Monday, March 30, 2009

The Secret Scripture
Sebastian Barry
' I did not know that a person could hold up a wall made of imaginary bricks and mortar...and be made the author therefore of themselves'
Roseanne McNulty is living in Roscommon Regional Mental Hospital, an asylum for the insane. She is believed to be 100 years old and has decided to write the story of her life which she keeps under a loose floorboard in her room. She regards herself as 'only a thing left over,a remnant woman' but through her narrative we are asked to consider the nature of history and Barry's central premise that
'History,as far as I can see, is not the arrangement of what happens but a fabulous arrangement of surmises and guesses held up as a banner against the assault of withering truth'
The history of Roseanne is told in the first person - with all that implies about the reliability of the narrator. Indeed, we are given our own detective in the form of Dr Grene, Senior Psychiatrist at the hospital which is due to be closed. He has been charged with the task of assessing the patients to see who should be moved to the new facility and who can be moved out into the community. Thus begins the dance between Dr Grene and Roseanne with the Dr wanting to establish the circumstances under which Roseanne was admitted and Roseanne herself keeping back information.
We are also given the history of Ireland, the competing versions of freedom and truth during it's wars and the enormous and insidious power of the Catholic Church through the priest Fr Gaunt, who Dr Grene describes as 'obviously sane to such a degree it makes sanity almost undesirable'.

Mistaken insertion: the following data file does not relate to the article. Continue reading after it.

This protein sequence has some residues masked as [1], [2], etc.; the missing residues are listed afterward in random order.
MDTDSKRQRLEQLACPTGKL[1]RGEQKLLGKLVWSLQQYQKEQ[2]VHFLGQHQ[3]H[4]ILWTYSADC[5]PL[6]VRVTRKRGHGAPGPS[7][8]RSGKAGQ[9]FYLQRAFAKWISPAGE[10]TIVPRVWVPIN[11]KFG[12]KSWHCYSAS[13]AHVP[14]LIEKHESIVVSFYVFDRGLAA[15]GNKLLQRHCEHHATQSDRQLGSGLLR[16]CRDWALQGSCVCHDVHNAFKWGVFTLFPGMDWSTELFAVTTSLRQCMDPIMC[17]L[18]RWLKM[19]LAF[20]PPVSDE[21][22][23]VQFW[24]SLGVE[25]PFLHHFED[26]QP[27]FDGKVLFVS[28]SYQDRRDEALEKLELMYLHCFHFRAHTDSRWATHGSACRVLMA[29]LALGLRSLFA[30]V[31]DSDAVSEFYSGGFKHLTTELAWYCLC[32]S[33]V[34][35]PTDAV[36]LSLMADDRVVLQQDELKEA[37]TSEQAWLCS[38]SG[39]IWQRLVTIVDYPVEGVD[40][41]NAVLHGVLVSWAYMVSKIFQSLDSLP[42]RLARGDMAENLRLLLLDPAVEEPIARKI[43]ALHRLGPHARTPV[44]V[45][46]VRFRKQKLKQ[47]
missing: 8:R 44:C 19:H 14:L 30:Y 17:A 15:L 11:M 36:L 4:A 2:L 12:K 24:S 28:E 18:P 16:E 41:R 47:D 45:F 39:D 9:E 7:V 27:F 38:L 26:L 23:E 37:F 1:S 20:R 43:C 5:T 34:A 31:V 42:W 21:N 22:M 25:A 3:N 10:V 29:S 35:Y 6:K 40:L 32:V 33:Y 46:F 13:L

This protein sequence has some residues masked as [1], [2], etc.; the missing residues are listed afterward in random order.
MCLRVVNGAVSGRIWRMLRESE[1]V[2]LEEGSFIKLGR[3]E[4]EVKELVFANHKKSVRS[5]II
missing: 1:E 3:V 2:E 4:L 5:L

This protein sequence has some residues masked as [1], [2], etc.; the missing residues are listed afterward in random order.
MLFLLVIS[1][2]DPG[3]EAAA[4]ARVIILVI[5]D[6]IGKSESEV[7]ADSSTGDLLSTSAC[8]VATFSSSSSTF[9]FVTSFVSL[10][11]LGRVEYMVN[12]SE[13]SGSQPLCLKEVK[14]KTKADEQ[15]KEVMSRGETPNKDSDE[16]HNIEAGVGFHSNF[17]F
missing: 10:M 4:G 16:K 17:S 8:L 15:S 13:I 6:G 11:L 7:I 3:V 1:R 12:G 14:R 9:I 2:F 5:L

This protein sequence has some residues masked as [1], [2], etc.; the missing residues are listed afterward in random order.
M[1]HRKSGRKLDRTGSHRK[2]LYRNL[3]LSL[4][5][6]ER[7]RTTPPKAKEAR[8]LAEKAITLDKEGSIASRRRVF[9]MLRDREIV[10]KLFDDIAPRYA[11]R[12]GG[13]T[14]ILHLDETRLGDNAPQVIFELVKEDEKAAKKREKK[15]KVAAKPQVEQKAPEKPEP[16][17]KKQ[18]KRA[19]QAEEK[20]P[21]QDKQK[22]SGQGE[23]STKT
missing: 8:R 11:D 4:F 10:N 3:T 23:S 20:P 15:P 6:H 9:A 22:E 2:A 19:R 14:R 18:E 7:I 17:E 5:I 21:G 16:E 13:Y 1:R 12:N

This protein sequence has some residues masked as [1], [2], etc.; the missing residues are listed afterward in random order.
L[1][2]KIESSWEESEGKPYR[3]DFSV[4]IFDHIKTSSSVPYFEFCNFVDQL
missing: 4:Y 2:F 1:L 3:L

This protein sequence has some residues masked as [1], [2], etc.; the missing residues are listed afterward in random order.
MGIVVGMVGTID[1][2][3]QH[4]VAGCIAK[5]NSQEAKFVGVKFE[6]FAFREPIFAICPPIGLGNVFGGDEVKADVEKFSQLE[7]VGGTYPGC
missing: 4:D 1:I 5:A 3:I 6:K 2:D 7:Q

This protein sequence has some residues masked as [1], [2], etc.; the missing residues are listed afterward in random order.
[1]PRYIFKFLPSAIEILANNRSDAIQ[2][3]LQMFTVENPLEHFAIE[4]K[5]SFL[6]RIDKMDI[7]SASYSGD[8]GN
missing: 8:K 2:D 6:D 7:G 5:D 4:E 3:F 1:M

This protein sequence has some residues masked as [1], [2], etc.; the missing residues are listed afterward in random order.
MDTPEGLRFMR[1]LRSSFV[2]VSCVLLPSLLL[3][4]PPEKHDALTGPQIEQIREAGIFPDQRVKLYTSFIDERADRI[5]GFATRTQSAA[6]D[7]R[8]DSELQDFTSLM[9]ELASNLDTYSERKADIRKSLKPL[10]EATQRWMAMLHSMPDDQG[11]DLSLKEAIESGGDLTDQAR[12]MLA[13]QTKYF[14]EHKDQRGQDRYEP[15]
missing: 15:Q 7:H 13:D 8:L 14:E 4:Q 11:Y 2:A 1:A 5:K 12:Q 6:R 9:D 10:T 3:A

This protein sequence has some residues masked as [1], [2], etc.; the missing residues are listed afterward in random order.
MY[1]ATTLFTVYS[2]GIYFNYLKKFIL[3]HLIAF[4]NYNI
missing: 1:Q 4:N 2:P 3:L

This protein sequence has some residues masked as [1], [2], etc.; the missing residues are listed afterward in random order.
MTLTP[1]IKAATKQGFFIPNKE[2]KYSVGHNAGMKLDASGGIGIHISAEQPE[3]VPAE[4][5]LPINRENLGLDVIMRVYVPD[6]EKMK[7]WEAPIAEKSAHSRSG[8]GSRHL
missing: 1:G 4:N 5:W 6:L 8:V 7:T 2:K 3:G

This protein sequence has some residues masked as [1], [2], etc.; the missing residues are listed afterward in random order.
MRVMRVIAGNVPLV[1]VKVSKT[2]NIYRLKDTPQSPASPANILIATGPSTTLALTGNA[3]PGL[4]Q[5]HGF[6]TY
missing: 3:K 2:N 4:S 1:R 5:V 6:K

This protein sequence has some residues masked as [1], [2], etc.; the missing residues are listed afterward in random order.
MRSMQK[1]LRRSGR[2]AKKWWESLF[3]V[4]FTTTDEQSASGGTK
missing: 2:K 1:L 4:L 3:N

Roseanne's history is intimately affected by Ireland's past, her father is caught up in an attempt to bury a dead Irregular fighter and involves Fr Gaunt which results in her father loosing his job as grave digger to become rat catcher to the town of Sligo. Roseanne herself is accused of telling the Free State Soldiers about the Irregular fighters, which results in their deaths. Her mother sinks into madness and her father dies - by his own hand or murdered? Just one of the competing versions of truth Dr Grene has to untangle.
Happiness and marriage to Tom McNulty are again interrupted by the power of Fr Gaunt who has his own views on Roseanne and her proper place and who has previously tried to take Roseanne under his wing - despite her being a Presbyterian. It is Fr Gaunt's view of Roseanne and her actions that result in Roseanne being committed to the asylum where she spends the rest of her long life, consigned to the margins of society and the footnotes of history - as many women were.
Sebastian Barry has created a novel full of repeating images: cliffs, feathers, music, temples and murder, the repetition of which act as a beat within the novel over which is laid the melody of Roseanne's life and, as counterpoint, the life of Dr Grene who is supposed to be assessing his patient but who instead is consumed by his own life and mistakes. Each character's life has an echo in the other which finally intertwine at the end of the novel.
And a note about the end of the novel, which has been much talked about. I do not believe that the author who created such memorable prose and characters would be so careless as to sink to soap opera plotting for his finale. I prefer to believe that Roseanne's life is once again affected by outside forces and that our view of her once again shifts depending on the knowledge we have of her - and that maybe Barry was so involved with his character that he wanted a little spark of happiness at the end.
A book to savour and read slowly - again and again - and attempt to come to grips with the untidiness and unresolved nature of history and memory.

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